Policy and behavioral reactions to the Covid-19 crisis have led to the sharpest and deepest recession in many decades. Labor markets have been affected in very different ways during the early stages of the crisis, however. There is a sharp divide between Western Europe and the US, with the UK assuming a position in between. Common to all countries, vulnerable population groups have been hit particularly hard.
Most Western European countries have quickly expanded short-time work schemes, in which employers receive a subsidy for temporary reductions in hours worked. Essentially, wages are paid by governments to prevent unemployment and to preserve matches between workers and employers. Enrollment in these schemes has risen to unprecedented levels. For example, more than 20% of German employees (excluding civil servants) were on short-time work schemes in May 2020. This fraction had previously never exceeded 5%. The fractions of workers on short-time work are even larger in France and Italy, where lockdowns have been especially severe. Across countries, these schemes differ in the requirements on reductions of hours worked. In the UK, for example, there is a hard requirement of no hours at all, which is set to change in July. Enrollment in this furloughing scheme has been high, too. On top of this, unemployment has risen much more in the UK than in continental Europe.
In the US, despite the existence of short-time work schemes in many states, they are hardly used at all. Instead, unemployment has risen sharply. A large fraction of this consists of workers who expect to return to their most recent employer after a (short) period on unemployment benefits. A key difference, however, is that payments to firms are not conditioned on retaining workers, which increases fiscal costs and decreases the job protection component.
One worry about short-time work schemes is that they may prevent the re-allocation of workers and capital. While estimates show that this effect has been small in the past, it might become an issue if the Covid-19 crisis has lasting impacts on demand across sectors. Until an effective vaccine becomes available, it is very likely that sectors like tourism, cultural, or catering will see much lower demand levels. If short-term work schemes are available for too long periods of time, workers may lose valuable time that they otherwise might have spent re-training or looking for other jobs. For example, the current discussion in Germany about extending eligibility to 24 months certainly seems premature.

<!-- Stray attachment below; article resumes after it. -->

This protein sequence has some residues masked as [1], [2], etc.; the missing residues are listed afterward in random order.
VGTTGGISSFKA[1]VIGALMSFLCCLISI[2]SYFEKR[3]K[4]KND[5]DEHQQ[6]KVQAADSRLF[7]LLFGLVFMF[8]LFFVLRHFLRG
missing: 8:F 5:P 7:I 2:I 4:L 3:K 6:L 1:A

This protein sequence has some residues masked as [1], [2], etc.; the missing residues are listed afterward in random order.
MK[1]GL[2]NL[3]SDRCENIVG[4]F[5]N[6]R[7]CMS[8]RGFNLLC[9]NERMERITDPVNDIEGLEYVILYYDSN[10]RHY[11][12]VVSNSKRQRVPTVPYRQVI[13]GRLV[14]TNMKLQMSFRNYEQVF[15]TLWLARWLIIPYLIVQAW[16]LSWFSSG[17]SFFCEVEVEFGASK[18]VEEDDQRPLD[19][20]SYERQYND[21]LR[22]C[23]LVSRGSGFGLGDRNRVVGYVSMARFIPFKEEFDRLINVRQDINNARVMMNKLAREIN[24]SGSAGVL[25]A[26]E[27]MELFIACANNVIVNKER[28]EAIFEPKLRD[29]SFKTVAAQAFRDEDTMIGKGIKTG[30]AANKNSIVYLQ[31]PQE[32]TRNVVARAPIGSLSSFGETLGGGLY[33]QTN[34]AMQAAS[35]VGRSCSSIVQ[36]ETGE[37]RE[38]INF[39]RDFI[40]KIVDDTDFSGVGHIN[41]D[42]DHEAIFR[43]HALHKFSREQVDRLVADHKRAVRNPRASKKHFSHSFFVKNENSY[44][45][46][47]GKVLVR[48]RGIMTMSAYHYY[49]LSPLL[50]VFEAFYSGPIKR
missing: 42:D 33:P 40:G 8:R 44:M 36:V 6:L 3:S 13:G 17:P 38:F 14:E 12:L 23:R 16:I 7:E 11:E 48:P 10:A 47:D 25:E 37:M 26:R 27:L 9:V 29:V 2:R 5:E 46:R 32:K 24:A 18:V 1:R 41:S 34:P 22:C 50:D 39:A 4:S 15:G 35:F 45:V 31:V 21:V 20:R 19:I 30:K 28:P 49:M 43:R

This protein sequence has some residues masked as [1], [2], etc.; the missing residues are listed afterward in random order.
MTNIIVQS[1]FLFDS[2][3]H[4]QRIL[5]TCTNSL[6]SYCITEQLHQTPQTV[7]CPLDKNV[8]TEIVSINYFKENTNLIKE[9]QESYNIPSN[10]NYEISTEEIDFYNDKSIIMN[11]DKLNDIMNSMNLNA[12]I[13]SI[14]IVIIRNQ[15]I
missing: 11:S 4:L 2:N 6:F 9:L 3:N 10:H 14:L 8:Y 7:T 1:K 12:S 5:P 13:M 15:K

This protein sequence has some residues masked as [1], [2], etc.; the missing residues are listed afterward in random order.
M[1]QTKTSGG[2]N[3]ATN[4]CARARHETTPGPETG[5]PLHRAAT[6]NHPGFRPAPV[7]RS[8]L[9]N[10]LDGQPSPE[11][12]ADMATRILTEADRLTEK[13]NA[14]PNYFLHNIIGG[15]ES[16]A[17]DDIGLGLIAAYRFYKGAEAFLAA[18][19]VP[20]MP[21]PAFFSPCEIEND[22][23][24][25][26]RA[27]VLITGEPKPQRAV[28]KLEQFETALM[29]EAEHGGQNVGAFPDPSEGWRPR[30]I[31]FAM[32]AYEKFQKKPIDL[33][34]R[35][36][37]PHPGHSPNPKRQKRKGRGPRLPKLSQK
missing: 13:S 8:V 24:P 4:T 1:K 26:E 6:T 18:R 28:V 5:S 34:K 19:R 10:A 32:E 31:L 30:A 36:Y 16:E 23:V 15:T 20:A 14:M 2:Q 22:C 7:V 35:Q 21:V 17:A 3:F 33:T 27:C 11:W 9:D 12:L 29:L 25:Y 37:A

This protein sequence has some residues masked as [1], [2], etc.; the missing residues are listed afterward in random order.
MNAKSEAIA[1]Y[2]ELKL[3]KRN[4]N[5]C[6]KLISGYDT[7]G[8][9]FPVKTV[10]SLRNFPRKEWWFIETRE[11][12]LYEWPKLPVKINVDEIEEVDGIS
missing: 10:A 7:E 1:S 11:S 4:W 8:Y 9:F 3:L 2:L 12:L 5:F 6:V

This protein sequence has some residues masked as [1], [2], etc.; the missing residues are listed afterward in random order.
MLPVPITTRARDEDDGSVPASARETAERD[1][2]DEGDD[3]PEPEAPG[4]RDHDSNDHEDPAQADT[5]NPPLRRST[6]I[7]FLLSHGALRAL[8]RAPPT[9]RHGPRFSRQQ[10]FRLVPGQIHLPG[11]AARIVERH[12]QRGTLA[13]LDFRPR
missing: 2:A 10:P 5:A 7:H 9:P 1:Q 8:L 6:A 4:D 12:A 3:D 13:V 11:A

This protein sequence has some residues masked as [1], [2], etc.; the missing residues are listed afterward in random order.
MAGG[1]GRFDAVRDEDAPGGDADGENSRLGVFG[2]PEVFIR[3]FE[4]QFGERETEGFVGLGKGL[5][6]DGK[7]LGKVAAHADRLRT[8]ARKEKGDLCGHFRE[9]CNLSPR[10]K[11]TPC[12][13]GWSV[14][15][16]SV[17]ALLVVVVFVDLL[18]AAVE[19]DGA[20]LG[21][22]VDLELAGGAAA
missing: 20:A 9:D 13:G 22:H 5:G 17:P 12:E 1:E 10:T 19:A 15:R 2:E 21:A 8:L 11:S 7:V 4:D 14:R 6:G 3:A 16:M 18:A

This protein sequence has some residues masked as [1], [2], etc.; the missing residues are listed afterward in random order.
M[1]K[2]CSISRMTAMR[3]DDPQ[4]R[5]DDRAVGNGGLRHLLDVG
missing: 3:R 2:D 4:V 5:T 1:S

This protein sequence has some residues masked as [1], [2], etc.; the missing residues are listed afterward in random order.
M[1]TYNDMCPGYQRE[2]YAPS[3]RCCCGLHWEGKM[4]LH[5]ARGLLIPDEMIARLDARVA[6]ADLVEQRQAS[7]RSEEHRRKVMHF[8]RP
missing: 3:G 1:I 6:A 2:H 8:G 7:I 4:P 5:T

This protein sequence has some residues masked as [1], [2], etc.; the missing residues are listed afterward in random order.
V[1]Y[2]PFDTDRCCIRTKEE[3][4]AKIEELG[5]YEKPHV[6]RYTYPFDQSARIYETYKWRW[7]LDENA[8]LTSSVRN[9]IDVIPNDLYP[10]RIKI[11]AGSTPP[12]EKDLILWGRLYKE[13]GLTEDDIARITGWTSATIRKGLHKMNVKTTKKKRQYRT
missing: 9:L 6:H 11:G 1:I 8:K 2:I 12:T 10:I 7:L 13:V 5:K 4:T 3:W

The crisis has disproportionately affected workers with low levels of education and low incomes. This is true both along the unemployment and the hours of work dimensions. Well-educated office workers mostly switched to working from home. In the Netherlands, we estimate the home office shares to be close to 70% for workers with tertiary education; overall hours reductions have been much smaller than for other groups. Social distancing restrictions have affected sectors that have a large component of low-skill or female employment. The low-skilled often work under increased infection risk—studies in harder-hit countries find an increased mortality risk among such groups. The economic effects on women are more negative than on men. Existing inequalities are strongly exacerbated.
The Covid-19 crisis has hit labor markets hard. Policy has shown a strong and timely initial reaction with extensions of short-time work schemes (Western Europe) or unemployment benefits (US). As social distancing will continue to hamper economic activity for some time, it is crucial to design programs carefully for the medium term. On the one hand, support will be necessary as vulnerable population groups have been affected most strongly. It is also clear that extending short-term work programs too much will slow down structural change—both of jobs and of workers’ skills—which will be required should no vaccine become available in the near future.
© Hans-Martin von Gaudecker
Hans-Martin von Gaudecker is a Professor of Economics at the University of Bonn, Germany
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